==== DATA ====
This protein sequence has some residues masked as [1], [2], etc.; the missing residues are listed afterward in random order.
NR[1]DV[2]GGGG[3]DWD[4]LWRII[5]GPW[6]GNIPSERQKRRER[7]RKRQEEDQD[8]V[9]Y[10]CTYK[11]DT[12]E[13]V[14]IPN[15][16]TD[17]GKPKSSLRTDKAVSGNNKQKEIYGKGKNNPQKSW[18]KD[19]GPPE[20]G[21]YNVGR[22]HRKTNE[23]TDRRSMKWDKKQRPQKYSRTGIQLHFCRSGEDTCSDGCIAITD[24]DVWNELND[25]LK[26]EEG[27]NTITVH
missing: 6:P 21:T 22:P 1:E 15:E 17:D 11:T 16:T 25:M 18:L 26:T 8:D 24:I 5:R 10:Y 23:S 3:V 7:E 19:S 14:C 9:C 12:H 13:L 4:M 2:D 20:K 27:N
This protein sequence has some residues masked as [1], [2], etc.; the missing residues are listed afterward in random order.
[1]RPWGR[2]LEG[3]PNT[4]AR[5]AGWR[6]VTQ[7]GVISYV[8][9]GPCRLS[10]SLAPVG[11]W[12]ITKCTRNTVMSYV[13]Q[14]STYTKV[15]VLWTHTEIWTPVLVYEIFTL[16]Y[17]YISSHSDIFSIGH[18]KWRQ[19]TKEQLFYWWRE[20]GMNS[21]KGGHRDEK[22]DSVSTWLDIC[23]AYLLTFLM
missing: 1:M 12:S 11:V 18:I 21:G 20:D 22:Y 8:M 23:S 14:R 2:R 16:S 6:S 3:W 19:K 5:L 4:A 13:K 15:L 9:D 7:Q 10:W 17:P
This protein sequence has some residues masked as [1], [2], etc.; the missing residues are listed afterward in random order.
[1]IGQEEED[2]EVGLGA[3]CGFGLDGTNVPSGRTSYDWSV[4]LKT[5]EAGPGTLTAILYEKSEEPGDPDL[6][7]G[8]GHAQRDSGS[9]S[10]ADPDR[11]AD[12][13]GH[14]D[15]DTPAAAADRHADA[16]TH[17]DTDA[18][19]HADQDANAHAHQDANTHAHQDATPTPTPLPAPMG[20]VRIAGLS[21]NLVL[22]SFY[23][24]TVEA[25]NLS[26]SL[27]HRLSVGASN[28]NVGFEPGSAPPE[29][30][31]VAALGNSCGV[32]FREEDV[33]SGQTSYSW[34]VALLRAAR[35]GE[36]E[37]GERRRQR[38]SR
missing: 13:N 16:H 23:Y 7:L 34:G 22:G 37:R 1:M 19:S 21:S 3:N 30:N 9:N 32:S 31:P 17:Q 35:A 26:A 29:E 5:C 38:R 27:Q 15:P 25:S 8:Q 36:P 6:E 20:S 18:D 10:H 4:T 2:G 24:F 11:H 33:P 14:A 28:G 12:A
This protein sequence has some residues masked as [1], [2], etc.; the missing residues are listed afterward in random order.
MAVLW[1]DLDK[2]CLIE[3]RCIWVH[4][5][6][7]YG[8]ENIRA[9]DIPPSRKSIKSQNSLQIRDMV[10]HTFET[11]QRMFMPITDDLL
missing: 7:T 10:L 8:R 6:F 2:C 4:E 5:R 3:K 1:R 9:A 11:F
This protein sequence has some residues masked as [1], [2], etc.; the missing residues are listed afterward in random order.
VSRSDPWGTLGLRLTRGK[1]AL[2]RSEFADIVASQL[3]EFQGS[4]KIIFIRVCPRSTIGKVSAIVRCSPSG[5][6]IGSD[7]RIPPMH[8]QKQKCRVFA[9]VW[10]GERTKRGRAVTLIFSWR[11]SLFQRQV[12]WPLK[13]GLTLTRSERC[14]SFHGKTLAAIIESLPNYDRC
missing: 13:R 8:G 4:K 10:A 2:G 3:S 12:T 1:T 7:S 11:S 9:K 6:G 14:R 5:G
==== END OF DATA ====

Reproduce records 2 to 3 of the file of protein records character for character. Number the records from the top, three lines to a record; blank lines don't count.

This protein sequence has some residues masked as [1], [2], etc.; the missing residues are listed afterward in random order.
[1]RPWGR[2]LEG[3]PNT[4]AR[5]AGWR[6]VTQ[7]GVISYV[8][9]GPCRLS[10]SLAPVG[11]W[12]ITKCTRNTVMSYV[13]Q[14]STYTKV[15]VLWTHTEIWTPVLVYEIFTL[16]Y[17]YISSHSDIFSIGH[18]KWRQ[19]TKEQLFYWWRE[20]GMNS[21]KGGHRDEK[22]DSVSTWLDIC[23]AYLLTFLM
missing: 1:M 12:S 11:V 18:I 21:G 20:D 22:Y 8:M 23:S 14:R 2:R 16:S 6:S 3:W 19:K 5:L 4:A 13:K 15:L 9:D 7:Q 10:W 17:P
This protein sequence has some residues masked as [1], [2], etc.; the missing residues are listed afterward in random order.
[1]IGQEEED[2]EVGLGA[3]CGFGLDGTNVPSGRTSYDWSV[4]LKT[5]EAGPGTLTAILYEKSEEPGDPDL[6][7]G[8]GHAQRDSGS[9]S[10]ADPDR[11]AD[12][13]GH[14]D[15]DTPAAAADRHADA[16]TH[17]DTDA[18][19]HADQDANAHAHQDANTHAHQDATPTPTPLPAPMG[20]VRIAGLS[21]NLVL[22]SFY[23][24]TVEA[25]NLS[26]SL[27]HRLSVGASN[28]NVGFEPGSAPPE[29][30][31]VAALGNSCGV[32]FREEDV[33]SGQTSYSW[34]VALLRAAR[35]GE[36]E[37]GERRRQR[38]SR
missing: 13:N 16:H 23:Y 7:L 34:G 22:G 37:R 1:M 19:S 21:S 3:N 30:N 9:N 32:S 31:P 17:Q 35:A 26:A 29:E 5:C 38:R 27:Q 15:P 25:S 8:Q 36:P 6:E 20:S 18:D 10:H 4:T 2:G 24:F 11:H 33:P 14:A 28:G 12:A